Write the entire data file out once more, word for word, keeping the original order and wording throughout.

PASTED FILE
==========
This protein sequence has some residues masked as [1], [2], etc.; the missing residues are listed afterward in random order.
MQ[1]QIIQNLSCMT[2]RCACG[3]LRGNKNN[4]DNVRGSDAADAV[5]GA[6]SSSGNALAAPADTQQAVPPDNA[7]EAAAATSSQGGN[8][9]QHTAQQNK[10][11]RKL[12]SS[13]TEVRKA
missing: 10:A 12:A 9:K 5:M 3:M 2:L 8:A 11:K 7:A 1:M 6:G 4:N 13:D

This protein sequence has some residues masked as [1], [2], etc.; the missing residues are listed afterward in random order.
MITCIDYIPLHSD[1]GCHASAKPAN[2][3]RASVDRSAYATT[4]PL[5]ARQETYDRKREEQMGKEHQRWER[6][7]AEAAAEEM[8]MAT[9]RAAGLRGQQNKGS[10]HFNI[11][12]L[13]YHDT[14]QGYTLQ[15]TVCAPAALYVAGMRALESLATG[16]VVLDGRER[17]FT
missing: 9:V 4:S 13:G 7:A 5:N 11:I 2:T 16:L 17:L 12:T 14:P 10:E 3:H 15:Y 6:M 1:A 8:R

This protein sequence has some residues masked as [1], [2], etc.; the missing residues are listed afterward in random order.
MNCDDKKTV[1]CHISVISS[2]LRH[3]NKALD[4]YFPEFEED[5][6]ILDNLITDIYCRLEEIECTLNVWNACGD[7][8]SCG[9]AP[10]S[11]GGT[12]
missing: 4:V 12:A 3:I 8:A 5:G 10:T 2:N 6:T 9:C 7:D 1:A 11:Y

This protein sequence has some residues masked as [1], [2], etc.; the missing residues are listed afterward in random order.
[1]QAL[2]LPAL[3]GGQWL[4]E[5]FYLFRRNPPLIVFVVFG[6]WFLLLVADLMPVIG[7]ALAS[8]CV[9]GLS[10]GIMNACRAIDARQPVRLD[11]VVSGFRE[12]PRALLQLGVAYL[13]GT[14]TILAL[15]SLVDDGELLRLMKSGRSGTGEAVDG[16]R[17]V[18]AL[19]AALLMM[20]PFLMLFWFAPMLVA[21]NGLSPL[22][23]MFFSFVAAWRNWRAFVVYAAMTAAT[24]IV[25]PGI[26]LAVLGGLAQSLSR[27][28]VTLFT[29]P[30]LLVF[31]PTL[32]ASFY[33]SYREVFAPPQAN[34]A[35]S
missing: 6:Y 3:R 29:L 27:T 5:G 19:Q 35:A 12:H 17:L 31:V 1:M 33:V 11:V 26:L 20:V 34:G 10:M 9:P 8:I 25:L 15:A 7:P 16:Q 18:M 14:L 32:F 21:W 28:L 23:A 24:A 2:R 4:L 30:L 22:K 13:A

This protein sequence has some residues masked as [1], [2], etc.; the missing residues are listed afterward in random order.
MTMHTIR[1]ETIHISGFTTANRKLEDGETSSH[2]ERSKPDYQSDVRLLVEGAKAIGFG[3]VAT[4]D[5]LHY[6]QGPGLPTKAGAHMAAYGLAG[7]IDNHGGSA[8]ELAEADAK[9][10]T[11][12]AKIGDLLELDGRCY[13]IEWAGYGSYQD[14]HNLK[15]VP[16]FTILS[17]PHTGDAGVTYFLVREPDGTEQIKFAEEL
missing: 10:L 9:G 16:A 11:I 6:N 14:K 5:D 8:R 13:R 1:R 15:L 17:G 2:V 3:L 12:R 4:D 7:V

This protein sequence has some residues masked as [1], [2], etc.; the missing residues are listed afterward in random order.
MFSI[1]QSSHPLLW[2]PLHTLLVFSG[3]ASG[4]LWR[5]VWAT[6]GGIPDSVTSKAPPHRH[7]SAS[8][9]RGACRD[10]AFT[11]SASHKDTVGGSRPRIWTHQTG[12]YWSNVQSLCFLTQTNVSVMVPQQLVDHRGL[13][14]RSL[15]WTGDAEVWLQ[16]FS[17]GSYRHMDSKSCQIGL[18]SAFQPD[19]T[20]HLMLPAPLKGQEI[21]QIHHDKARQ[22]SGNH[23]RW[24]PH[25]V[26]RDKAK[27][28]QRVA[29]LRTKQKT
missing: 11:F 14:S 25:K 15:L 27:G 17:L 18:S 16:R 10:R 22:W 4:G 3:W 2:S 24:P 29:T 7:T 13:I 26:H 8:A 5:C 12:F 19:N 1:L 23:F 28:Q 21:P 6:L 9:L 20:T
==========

This protein sequence has some residues masked as [1], [2], etc.; the missing residues are listed afterward in random order.
MQ[1]QIIQNLSCMT[2]RCACG[3]LRGNKNN[4]DNVRGSDAADAV[5]GA[6]SSSGNALAAPADTQQAVPPDNA[7]EAAAATSSQGGN[8][9]QHTAQQNK[10][11]RKL[12]SS[13]TEVRKA
missing: 10:A 12:A 9:K 5:M 3:M 2:L 8:A 11:K 7:A 1:M 6:G 4:N 13:D

This protein sequence has some residues masked as [1], [2], etc.; the missing residues are listed afterward in random order.
MITCIDYIPLHSD[1]GCHASAKPAN[2][3]RASVDRSAYATT[4]PL[5]ARQETYDRKREEQMGKEHQRWER[6][7]AEAAAEEM[8]MAT[9]RAAGLRGQQNKGS[10]HFNI[11][12]L[13]YHDT[14]QGYTLQ[15]TVCAPAALYVAGMRALESLATG[16]VVLDGRER[17]FT
missing: 9:V 4:S 13:G 7:A 5:N 11:I 2:T 16:L 17:L 12:T 14:P 10:E 3:H 15:Y 6:M 1:A 8:R

This protein sequence has some residues masked as [1], [2], etc.; the missing residues are listed afterward in random order.
MNCDDKKTV[1]CHISVISS[2]LRH[3]NKALD[4]YFPEFEED[5][6]ILDNLITDIYCRLEEIECTLNVWNACGD[7][8]SCG[9]AP[10]S[11]GGT[12]
missing: 4:V 12:A 3:I 8:A 5:G 10:T 2:N 6:T 9:C 7:D 1:A 11:Y

This protein sequence has some residues masked as [1], [2], etc.; the missing residues are listed afterward in random order.
[1]QAL[2]LPAL[3]GGQWL[4]E[5]FYLFRRNPPLIVFVVFG[6]WFLLLVADLMPVIG[7]ALAS[8]CV[9]GLS[10]GIMNACRAIDARQPVRLD[11]VVSGFRE[12]PRALLQLGVAYL[13]GT[14]TILAL[15]SLVDDGELLRLMKSGRSGTGEAVDG[16]R[17]V[18]AL[19]AALLMM[20]PFLMLFWFAPMLVA[21]NGLSPL[22][23]MFFSFVAAWRNWRAFVVYAAMTAAT[24]IV[25]PGI[26]LAVLGGLAQSLSR[27][28]VTLFT[29]P[30]LLVF[31]PTL[32]ASFY[33]SYREVFAPPQAN[34]A[35]S
missing: 6:Y 3:R 29:L 27:T 5:G 19:Q 35:A 12:H 17:L 31:V 1:M 33:V 11:V 26:L 20:V 34:G 10:M 9:P 8:I 25:L 15:A 7:P 16:Q 18:M 14:L 32:F 21:W 28:L 23:A 24:A 2:R 4:L 30:L 22:K 13:A

This protein sequence has some residues masked as [1], [2], etc.; the missing residues are listed afterward in random order.
MTMHTIR[1]ETIHISGFTTANRKLEDGETSSH[2]ERSKPDYQSDVRLLVEGAKAIGFG[3]VAT[4]D[5]LHY[6]QGPGLPTKAGAHMAAYGLAG[7]IDNHGGSA[8]ELAEADAK[9][10]T[11][12]AKIGDLLELDGRCY[13]IEWAGYGSYQD[14]HNLK[15]VP[16]FTILS[17]PHTGDAGVTYFLVREPDGTEQIKFAEEL
missing: 10:L 9:G 16:A 11:I 6:N 14:K 5:D 8:R 13:R 1:R 15:L 17:G 2:V 3:L 12:R 4:D 7:V

This protein sequence has some residues masked as [1], [2], etc.; the missing residues are listed afterward in random order.
MFSI[1]QSSHPLLW[2]PLHTLLVFSG[3]ASG[4]LWR[5]VWAT[6]GGIPDSVTSKAPPHRH[7]SAS[8][9]RGACRD[10]AFT[11]SASHKDTVGGSRPRIWTHQTG[12]YWSNVQSLCFLTQTNVSVMVPQQLVDHRGL[13][14]RSL[15]WTGDAEVWLQ[16]FS[17]GSYRHMDSKSCQIGL[18]SAFQPD[19]T[20]HLMLPAPLKGQEI[21]QIHHDKARQ[22]SGNH[23]RW[24]PH[25]V[26]RDKAK[27][28]QRVA[29]LRTKQKT
missing: 11:F 14:S 25:K 15:L 27:G 17:L 18:S 16:R 10:R 22:W 4:G 3:W 2:S 24:P 29:T 7:T 13:I 26:H 8:A 5:C 12:F 19:N 1:L 23:F 28:Q 21:P 6:L 9:L 20:T